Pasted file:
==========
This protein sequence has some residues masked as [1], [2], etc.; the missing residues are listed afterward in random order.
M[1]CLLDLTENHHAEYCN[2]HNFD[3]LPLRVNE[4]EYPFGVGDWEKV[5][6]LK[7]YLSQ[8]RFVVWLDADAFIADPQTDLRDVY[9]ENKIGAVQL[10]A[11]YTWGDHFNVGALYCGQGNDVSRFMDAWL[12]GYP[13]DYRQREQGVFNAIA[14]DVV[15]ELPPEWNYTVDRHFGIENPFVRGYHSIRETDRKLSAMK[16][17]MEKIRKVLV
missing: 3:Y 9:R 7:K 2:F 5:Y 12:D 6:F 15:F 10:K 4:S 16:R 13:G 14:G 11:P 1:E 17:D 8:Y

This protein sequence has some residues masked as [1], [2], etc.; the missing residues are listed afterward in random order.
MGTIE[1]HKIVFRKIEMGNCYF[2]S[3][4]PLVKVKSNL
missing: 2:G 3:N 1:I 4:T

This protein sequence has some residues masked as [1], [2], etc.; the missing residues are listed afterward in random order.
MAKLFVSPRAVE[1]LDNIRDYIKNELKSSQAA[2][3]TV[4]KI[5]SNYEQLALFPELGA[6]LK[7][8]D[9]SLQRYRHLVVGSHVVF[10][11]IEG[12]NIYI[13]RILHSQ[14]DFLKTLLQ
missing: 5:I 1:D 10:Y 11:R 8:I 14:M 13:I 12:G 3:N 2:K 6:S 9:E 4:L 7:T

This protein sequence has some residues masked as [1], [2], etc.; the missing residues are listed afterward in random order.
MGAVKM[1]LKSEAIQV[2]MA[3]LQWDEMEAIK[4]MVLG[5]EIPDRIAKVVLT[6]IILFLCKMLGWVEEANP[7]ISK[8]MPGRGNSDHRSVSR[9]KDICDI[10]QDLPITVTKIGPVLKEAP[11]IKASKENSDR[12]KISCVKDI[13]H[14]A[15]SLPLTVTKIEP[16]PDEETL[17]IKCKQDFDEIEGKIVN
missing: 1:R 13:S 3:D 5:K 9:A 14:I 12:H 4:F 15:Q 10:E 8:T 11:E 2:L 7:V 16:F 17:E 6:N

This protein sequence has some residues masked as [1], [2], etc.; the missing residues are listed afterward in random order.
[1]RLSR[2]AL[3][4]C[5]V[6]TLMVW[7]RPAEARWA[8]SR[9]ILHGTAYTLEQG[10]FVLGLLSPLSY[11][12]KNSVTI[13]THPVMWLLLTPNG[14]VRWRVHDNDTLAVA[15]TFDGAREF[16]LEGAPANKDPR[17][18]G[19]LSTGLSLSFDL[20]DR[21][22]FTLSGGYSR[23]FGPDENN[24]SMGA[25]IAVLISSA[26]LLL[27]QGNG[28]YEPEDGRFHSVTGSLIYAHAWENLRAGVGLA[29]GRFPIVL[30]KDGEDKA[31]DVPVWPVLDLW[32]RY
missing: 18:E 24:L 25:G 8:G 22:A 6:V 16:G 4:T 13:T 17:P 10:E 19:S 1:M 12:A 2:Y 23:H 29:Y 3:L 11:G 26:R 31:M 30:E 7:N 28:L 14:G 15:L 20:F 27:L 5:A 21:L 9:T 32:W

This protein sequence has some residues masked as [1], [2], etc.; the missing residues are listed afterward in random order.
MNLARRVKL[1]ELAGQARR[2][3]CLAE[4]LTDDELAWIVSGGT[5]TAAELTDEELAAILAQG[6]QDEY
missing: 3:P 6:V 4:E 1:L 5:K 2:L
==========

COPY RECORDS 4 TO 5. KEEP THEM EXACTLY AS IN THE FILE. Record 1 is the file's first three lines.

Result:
This protein sequence has some residues masked as [1], [2], etc.; the missing residues are listed afterward in random order.
MGAVKM[1]LKSEAIQV[2]MA[3]LQWDEMEAIK[4]MVLG[5]EIPDRIAKVVLT[6]IILFLCKMLGWVEEANP[7]ISK[8]MPGRGNSDHRSVSR[9]KDICDI[10]QDLPITVTKIGPVLKEAP[11]IKASKENSDR[12]KISCVKDI[13]H[14]A[15]SLPLTVTKIEP[16]PDEETL[17]IKCKQDFDEIEGKIVN
missing: 1:R 13:S 3:D 5:K 9:A 14:I 12:H 4:F 15:Q 10:E 8:T 11:E 2:L 7:V 16:F 17:E 6:N

This protein sequence has some residues masked as [1], [2], etc.; the missing residues are listed afterward in random order.
[1]RLSR[2]AL[3][4]C[5]V[6]TLMVW[7]RPAEARWA[8]SR[9]ILHGTAYTLEQG[10]FVLGLLSPLSY[11][12]KNSVTI[13]THPVMWLLLTPNG[14]VRWRVHDNDTLAVA[15]TFDGAREF[16]LEGAPANKDPR[17][18]G[19]LSTGLSLSFDL[20]DR[21][22]FTLSGGYSR[23]FGPDENN[24]SMGA[25]IAVLISSA[26]LLL[27]QGNG[28]YEPEDGRFHSVTGSLIYAHAWENLRAGVGLA[29]GRFPIVL[30]KDGEDKA[31]DVPVWPVLDLW[32]RY
missing: 18:E 24:L 25:G 8:G 22:A 6:V 16:G 4:T 13:T 17:P 10:E 19:S 1:M 12:A 2:Y 23:H 29:Y 3:L 11:G 26:R 31:M 30:E 7:N 28:L 14:G 15:L 20:F 27:L 5:A 21:L 9:T 32:W